Some questions are easier to answer than others.
When I ask my 4 year old the color of an object, or its shape, I get concrete answers back...and quickly...sometimes too quickly!
However, when it comes to deeper things, the answers aren’t always so clear, and that’s why we’re posing the issue above as a question.
Here’s a look at the facts about payment methodologies for Accounts Payable departments in the US courtesy of Paystream Advisors
What’s obvious from this chart is that most American businesses are still heavily reliant on check cutting to make payments. Considering that many businesses are looking to enhance their productivity and profitability it’s kind of ironic that they are dependent on antiquated and costly ways of doing things, and in this case, paying the bills.
When you couple the fact that cutting a check has an average cost of $5.14 per check according to The Accounts Payable Network, and that wires can exceed $15 per transaction, you can start to grasp the magnitude of what you are literally sending out the door. To do a quick analysis, just look at your non-payroll related checks that went out last year and multiply times those figures depending on your spread of payment types and you’ll have a healthy approximation for the total process costs you’re looking at.
So, how to evaluate whether virtual payments are a good option for you?
- Will my vendors accept? - Well some make this evidently clear on their invoices in the remit or payment instructions areas. For those, the task is easy to figure out. For others, it may require a more assertive campaign of vendor onboarding, which can be an arduous process for the company deploying the virtual payment inititative. However, certain virtual payment providers actually act on behalf of your organization for the vendor enrollment and as such, can considerably offset the time investment required to advance it.
- Is it worth it? - Again, you’ll need to some quantitative and qualitative analysis on how your current payment metrics look. If the bulk is via check or wire, then you have some basic math to do to determine your extraneous costs. Beyond that, ask yourself what your payments are earning you. If it’s either of the two mentioned here, that would be zero, zip, nada. However the virtual MasterCard option could be anywhere from 1-1.5%. Multiply that range by about a third of your payables spend (to allow for a conservative estimate of those who would accept the virtual payment) and you’ll have an idea of the annual contribution to your business. Secondarily, multiply the correlating number of checks that you would normally produce for that spend times $5.14 or $15 for the wires and you’ll know what hard costs are going to be recouped….then ask yourself is it worth it?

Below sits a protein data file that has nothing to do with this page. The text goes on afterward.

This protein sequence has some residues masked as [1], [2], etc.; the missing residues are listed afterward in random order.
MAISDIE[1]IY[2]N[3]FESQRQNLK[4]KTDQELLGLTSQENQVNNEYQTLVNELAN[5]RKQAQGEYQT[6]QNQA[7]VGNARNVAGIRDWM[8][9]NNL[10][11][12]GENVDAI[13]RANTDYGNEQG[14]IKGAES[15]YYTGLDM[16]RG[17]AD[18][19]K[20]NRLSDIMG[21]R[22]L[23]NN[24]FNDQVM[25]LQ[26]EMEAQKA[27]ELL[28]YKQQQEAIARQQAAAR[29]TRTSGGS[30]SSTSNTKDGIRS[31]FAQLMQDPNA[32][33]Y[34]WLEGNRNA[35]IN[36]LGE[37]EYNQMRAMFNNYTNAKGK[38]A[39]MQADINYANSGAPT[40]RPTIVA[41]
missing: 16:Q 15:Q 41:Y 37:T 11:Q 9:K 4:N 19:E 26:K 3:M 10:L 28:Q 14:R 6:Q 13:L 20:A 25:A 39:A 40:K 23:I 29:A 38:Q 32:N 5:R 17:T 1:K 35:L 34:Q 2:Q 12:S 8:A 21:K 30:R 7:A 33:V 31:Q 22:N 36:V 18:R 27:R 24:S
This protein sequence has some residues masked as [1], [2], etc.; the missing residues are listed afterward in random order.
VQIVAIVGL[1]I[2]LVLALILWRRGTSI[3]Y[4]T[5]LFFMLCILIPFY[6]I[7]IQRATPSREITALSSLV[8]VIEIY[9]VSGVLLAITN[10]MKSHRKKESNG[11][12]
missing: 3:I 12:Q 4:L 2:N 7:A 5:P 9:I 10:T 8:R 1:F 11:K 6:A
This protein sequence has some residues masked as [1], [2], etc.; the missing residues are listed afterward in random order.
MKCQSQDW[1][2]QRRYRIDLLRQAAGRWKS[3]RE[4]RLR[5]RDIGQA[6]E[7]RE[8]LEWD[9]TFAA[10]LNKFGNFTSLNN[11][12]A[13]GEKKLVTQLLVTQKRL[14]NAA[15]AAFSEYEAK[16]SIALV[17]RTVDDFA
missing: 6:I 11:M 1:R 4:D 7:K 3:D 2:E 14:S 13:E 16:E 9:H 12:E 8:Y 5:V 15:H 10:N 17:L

- Is security an issue? - That’s definitely a worthy question. Security is an issue for some AP departments, but the virtual MasterCard is more secure than checks and individual corporate card accounts that are used to pay multiple vendors. Why? For starters, they are single-use, and a unique 15 or 16 digit card account is created per payment. A payment may encompass multiple invoices, but the point is it can be reused. Secondly, the amount paid is funded specifically for the payment amount invoked, and can’t be expanded. Therefore, it can’t be run through multiple times or for increasing amounts and is therefore a better alternative than using one traditional card to pay multiple accounts.
So, there are certainly some compelling elements to making the case for virtual MasterCard, but probably none more-so than profitability. If you’re looking for a way to make your accounts payable process strategically valuable and profitable, then this is a key thing to consider!